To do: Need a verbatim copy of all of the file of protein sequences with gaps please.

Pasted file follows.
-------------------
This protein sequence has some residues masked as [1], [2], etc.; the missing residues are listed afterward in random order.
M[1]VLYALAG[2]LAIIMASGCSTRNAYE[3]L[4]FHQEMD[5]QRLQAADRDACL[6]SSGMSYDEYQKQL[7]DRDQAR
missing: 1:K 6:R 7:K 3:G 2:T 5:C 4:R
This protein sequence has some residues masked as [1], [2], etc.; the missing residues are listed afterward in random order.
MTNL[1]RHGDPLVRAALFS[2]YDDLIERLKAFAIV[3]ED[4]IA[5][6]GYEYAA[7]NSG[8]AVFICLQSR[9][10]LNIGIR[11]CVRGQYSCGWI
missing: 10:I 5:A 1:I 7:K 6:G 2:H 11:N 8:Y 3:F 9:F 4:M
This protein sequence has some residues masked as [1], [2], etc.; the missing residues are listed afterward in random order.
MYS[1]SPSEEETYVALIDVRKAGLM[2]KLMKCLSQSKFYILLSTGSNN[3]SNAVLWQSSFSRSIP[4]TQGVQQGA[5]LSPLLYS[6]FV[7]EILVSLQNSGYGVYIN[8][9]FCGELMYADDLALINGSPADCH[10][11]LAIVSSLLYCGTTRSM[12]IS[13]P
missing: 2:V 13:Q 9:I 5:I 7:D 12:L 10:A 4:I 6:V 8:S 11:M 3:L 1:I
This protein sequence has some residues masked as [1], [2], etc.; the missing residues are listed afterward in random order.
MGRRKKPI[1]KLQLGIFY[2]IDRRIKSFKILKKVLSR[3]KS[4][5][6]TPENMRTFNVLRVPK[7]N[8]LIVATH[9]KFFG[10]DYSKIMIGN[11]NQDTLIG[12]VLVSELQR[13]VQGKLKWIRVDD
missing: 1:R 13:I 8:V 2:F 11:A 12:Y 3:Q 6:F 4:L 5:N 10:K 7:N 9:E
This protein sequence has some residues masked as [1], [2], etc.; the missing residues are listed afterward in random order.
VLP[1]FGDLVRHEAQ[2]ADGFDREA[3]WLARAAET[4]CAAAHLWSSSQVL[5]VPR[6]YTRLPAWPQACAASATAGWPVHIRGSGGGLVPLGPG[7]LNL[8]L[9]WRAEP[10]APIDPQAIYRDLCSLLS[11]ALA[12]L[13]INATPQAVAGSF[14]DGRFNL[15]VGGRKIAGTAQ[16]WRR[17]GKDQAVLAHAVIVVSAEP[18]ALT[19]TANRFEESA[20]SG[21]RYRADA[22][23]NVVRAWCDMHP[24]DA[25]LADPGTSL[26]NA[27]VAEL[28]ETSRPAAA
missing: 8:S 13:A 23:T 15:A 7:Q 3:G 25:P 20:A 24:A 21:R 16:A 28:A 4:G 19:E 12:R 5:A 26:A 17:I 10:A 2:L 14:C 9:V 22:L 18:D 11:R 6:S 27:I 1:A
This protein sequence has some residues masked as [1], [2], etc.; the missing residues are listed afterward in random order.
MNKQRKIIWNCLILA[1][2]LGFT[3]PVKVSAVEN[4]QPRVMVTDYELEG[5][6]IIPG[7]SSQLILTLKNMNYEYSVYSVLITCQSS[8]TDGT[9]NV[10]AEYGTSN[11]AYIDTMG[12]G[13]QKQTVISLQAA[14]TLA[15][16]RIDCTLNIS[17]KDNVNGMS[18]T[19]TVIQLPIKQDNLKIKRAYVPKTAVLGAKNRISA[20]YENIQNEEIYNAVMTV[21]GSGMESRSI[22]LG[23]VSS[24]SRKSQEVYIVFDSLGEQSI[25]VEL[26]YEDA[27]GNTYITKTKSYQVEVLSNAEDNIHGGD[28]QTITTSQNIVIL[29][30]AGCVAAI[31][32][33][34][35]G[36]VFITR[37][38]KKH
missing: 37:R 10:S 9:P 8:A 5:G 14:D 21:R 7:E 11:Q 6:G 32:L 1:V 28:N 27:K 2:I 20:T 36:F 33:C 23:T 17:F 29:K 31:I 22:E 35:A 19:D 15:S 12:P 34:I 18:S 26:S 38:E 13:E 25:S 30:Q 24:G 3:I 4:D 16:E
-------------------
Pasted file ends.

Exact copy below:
This protein sequence has some residues masked as [1], [2], etc.; the missing residues are listed afterward in random order.
M[1]VLYALAG[2]LAIIMASGCSTRNAYE[3]L[4]FHQEMD[5]QRLQAADRDACL[6]SSGMSYDEYQKQL[7]DRDQAR
missing: 1:K 6:R 7:K 3:G 2:T 5:C 4:R
This protein sequence has some residues masked as [1], [2], etc.; the missing residues are listed afterward in random order.
MTNL[1]RHGDPLVRAALFS[2]YDDLIERLKAFAIV[3]ED[4]IA[5][6]GYEYAA[7]NSG[8]AVFICLQSR[9][10]LNIGIR[11]CVRGQYSCGWI
missing: 10:I 5:A 1:I 7:K 6:G 2:H 11:N 8:Y 3:F 9:F 4:M
This protein sequence has some residues masked as [1], [2], etc.; the missing residues are listed afterward in random order.
MYS[1]SPSEEETYVALIDVRKAGLM[2]KLMKCLSQSKFYILLSTGSNN[3]SNAVLWQSSFSRSIP[4]TQGVQQGA[5]LSPLLYS[6]FV[7]EILVSLQNSGYGVYIN[8][9]FCGELMYADDLALINGSPADCH[10][11]LAIVSSLLYCGTTRSM[12]IS[13]P
missing: 2:V 13:Q 9:I 5:I 7:D 12:L 10:A 4:I 6:V 8:S 11:M 3:L 1:I
This protein sequence has some residues masked as [1], [2], etc.; the missing residues are listed afterward in random order.
MGRRKKPI[1]KLQLGIFY[2]IDRRIKSFKILKKVLSR[3]KS[4][5][6]TPENMRTFNVLRVPK[7]N[8]LIVATH[9]KFFG[10]DYSKIMIGN[11]NQDTLIG[12]VLVSELQR[13]VQGKLKWIRVDD
missing: 1:R 13:I 8:V 2:F 11:A 12:Y 3:Q 6:F 4:L 5:N 10:K 7:N 9:E
This protein sequence has some residues masked as [1], [2], etc.; the missing residues are listed afterward in random order.
VLP[1]FGDLVRHEAQ[2]ADGFDREA[3]WLARAAET[4]CAAAHLWSSSQVL[5]VPR[6]YTRLPAWPQACAASATAGWPVHIRGSGGGLVPLGPG[7]LNL[8]L[9]WRAEP[10]APIDPQAIYRDLCSLLS[11]ALA[12]L[13]INATPQAVAGSF[14]DGRFNL[15]VGGRKIAGTAQ[16]WRR[17]GKDQAVLAHAVIVVSAEP[18]ALT[19]TANRFEESA[20]SG[21]RYRADA[22][23]NVVRAWCDMHP[24]DA[25]LADPGTSL[26]NA[27]VAEL[28]ETSRPAAA
missing: 8:S 13:A 23:T 15:A 7:Q 3:G 25:P 20:A 24:A 21:R 16:A 28:A 4:G 19:E 12:R 5:A 26:A 17:I 10:A 2:L 14:C 9:V 22:L 18:D 11:R 6:S 27:I 1:A
This protein sequence has some residues masked as [1], [2], etc.; the missing residues are listed afterward in random order.
MNKQRKIIWNCLILA[1][2]LGFT[3]PVKVSAVEN[4]QPRVMVTDYELEG[5][6]IIPG[7]SSQLILTLKNMNYEYSVYSVLITCQSS[8]TDGT[9]NV[10]AEYGTSN[11]AYIDTMG[12]G[13]QKQTVISLQAA[14]TLA[15][16]RIDCTLNIS[17]KDNVNGMS[18]T[19]TVIQLPIKQDNLKIKRAYVPKTAVLGAKNRISA[20]YENIQNEEIYNAVMTV[21]GSGMESRSI[22]LG[23]VSS[24]SRKSQEVYIVFDSLGEQSI[25]VEL[26]YEDA[27]GNTYITKTKSYQVEVLSNAEDNIHGGD[28]QTITTSQNIVIL[29][30]AGCVAAI[31][32][33][34][35]G[36]VFITR[37][38]KKH
missing: 37:R 10:S 9:P 8:A 5:G 14:D 21:R 7:E 11:Q 6:G 32:L 1:V 28:N 27:K 2:I 20:T 36:F 33:C 23:T 17:F 29:K 31:I 22:E 35:A 19:D 15:S 12:P 34:I 18:S 26:S 38:E 13:E 25:S 30:Q 24:G 3:I 4:D 16:E